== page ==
Marburg virus disease
The virus incubates for 2 to 21 days before an infected person develops a high fever, chills, severe headache, and muscle aches, followed after several days by severe diarrhea, abdominal pains, nausea and vomiting; a nonitchy rash on the chest, stomach, and back may also be present. Many patients subsequently develop severe hemorrhaging accompanied by multiorgan dysfunction, delirium and confusion, irritabilty, and shock. Patients are given supportive care; there is no treatment or vaccine for the virus. The virus may persist for some time in survivors of the disease inside the eye, in the testicles and semen in men, in the placenta, amniotic fluid, and fetus in pregnant women, and in breast milk in breastfeeding women.
An outbreak typically begins with a person who has worked in or visited mines and caves where the African fruit bat (Rousettus aegyptiacus), which is believed to be the host for the virus, is found. Human-to-human transmission subsequently most commonly occurs when inadequate precautions have been observed by an infected person's caregivers, as the disease can be acquired from contact with bodily fluids or with contaminated clothing, bedding, surfaces, and the like.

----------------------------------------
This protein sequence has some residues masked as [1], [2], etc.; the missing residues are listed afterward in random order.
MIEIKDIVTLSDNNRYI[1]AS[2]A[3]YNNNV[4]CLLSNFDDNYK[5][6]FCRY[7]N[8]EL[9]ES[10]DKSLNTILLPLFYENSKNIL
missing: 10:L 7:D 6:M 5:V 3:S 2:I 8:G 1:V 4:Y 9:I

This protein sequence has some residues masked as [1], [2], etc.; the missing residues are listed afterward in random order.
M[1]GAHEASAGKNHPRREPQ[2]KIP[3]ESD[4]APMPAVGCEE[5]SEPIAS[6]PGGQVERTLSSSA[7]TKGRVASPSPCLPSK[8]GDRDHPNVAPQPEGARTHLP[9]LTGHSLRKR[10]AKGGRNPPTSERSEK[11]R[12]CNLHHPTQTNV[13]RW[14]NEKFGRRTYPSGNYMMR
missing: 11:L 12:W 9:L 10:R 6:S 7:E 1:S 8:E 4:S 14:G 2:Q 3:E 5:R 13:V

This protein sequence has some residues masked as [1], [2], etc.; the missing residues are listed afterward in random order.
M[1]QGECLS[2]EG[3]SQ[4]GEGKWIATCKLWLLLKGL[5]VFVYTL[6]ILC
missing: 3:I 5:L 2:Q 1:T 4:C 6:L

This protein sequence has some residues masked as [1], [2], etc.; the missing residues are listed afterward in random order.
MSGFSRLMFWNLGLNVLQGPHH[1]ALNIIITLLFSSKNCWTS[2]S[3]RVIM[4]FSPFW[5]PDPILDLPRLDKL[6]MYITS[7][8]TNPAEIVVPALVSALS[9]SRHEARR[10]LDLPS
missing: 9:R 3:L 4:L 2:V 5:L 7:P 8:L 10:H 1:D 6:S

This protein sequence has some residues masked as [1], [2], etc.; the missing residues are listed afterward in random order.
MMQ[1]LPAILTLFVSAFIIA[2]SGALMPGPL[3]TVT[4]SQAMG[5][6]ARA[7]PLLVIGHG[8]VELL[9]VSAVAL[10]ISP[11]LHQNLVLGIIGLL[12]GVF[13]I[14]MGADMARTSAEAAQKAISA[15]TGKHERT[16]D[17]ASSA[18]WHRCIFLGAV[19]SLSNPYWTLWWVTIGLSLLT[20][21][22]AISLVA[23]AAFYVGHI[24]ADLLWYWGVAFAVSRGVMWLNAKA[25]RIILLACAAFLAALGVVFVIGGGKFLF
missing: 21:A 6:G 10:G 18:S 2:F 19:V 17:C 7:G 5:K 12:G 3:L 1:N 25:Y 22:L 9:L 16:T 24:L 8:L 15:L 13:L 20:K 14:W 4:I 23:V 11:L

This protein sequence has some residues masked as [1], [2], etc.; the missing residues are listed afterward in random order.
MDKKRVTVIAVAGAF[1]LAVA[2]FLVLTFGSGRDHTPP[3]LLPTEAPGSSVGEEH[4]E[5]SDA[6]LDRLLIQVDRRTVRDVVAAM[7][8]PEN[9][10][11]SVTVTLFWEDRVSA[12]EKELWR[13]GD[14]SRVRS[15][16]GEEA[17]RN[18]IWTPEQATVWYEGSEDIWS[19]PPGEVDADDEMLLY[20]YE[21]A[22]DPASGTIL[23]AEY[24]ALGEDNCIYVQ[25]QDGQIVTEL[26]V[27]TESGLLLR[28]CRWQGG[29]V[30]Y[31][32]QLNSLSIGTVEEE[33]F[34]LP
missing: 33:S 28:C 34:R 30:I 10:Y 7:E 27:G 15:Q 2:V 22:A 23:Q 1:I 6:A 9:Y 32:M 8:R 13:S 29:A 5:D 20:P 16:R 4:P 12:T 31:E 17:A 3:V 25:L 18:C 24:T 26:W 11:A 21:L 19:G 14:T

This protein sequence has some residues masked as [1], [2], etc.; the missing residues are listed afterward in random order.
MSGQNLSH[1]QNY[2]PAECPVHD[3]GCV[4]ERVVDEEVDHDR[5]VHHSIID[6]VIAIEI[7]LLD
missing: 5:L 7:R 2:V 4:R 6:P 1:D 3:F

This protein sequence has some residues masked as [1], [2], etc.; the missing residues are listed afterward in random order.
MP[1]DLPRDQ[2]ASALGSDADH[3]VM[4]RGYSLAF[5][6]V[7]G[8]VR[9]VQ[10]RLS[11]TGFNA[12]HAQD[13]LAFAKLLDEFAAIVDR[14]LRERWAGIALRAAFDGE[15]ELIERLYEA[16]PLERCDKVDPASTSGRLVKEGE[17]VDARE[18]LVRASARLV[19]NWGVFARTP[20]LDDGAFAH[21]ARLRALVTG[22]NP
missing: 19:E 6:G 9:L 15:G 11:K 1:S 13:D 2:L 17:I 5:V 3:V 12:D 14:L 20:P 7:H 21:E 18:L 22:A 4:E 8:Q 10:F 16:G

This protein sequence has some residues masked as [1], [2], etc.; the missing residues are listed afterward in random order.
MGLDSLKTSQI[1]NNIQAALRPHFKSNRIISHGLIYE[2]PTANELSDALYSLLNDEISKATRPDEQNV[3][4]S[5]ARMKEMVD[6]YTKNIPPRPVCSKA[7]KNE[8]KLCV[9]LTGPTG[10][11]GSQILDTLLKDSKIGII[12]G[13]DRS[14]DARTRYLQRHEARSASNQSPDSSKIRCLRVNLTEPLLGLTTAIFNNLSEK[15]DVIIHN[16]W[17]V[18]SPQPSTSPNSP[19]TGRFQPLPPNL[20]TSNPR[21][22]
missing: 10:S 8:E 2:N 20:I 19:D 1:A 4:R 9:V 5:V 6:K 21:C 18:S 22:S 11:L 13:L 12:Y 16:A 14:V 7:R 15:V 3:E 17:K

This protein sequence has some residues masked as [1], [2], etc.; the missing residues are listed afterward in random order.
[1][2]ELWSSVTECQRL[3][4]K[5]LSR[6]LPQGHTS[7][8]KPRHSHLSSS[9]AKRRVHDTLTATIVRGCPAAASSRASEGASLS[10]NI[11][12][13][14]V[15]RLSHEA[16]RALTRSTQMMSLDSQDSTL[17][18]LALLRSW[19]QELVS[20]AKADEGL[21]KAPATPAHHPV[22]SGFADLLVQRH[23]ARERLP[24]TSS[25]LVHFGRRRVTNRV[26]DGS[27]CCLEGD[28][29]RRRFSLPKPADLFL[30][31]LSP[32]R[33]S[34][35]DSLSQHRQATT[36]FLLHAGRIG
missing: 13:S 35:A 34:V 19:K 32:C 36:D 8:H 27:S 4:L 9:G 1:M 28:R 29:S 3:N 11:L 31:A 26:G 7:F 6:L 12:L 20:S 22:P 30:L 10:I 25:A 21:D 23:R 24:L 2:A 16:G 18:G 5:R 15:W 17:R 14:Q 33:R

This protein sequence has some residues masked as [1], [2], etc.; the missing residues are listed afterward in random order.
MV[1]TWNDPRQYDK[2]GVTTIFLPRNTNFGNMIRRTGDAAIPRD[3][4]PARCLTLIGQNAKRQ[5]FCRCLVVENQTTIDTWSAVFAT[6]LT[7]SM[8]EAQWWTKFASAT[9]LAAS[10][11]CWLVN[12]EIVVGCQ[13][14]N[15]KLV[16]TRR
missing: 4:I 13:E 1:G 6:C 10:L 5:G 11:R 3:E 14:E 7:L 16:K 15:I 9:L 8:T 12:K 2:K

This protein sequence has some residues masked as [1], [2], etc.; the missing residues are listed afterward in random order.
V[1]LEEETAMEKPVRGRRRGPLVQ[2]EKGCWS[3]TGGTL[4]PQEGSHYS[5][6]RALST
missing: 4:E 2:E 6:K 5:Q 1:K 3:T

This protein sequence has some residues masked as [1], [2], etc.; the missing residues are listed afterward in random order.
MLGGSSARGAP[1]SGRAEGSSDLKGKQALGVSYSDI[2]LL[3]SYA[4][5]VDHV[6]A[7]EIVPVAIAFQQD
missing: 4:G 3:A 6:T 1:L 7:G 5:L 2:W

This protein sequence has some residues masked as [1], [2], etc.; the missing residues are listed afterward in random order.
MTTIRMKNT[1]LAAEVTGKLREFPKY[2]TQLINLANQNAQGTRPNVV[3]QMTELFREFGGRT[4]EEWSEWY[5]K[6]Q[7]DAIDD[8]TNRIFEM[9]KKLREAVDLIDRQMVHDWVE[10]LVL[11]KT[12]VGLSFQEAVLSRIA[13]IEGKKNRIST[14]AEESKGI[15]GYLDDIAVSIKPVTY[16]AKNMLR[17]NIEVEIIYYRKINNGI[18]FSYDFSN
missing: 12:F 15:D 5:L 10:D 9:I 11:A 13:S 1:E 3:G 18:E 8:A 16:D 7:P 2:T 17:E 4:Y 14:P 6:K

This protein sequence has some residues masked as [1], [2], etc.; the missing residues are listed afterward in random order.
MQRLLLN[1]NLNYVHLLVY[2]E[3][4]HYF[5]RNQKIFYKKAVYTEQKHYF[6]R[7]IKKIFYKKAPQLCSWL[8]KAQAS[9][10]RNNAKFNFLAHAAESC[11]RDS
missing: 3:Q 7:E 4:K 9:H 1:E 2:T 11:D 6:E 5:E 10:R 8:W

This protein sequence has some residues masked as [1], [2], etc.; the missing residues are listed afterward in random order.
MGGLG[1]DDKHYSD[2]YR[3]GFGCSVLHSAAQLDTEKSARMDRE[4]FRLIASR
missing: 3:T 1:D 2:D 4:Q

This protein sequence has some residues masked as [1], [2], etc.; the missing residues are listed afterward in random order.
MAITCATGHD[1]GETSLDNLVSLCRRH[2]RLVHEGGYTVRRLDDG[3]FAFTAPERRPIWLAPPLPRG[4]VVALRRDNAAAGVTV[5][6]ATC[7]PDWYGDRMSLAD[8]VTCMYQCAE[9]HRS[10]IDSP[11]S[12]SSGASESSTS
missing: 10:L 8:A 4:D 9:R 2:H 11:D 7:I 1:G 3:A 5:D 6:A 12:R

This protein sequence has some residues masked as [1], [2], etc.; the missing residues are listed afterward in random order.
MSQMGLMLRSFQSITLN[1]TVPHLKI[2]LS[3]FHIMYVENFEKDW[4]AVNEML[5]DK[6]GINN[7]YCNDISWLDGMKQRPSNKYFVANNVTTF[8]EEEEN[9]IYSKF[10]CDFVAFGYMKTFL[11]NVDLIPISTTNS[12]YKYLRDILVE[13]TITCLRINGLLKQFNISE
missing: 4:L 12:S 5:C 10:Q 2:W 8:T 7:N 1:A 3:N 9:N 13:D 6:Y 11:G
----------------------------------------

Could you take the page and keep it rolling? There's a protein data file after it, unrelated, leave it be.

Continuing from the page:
Marburg virus disease was first diagnosed in 1967 in Germany and Serbia (then part of Yugoslavia) when researchers working with infected African green monkeys became infected themselves; the disease then spread to family members and medical personnel. It is unclear if animals other than African fruit bats and nonhuman primates can transmit the virus to humans. Subsequent cases and outbreaks have occurred or originated in sub-Saharan Africa.
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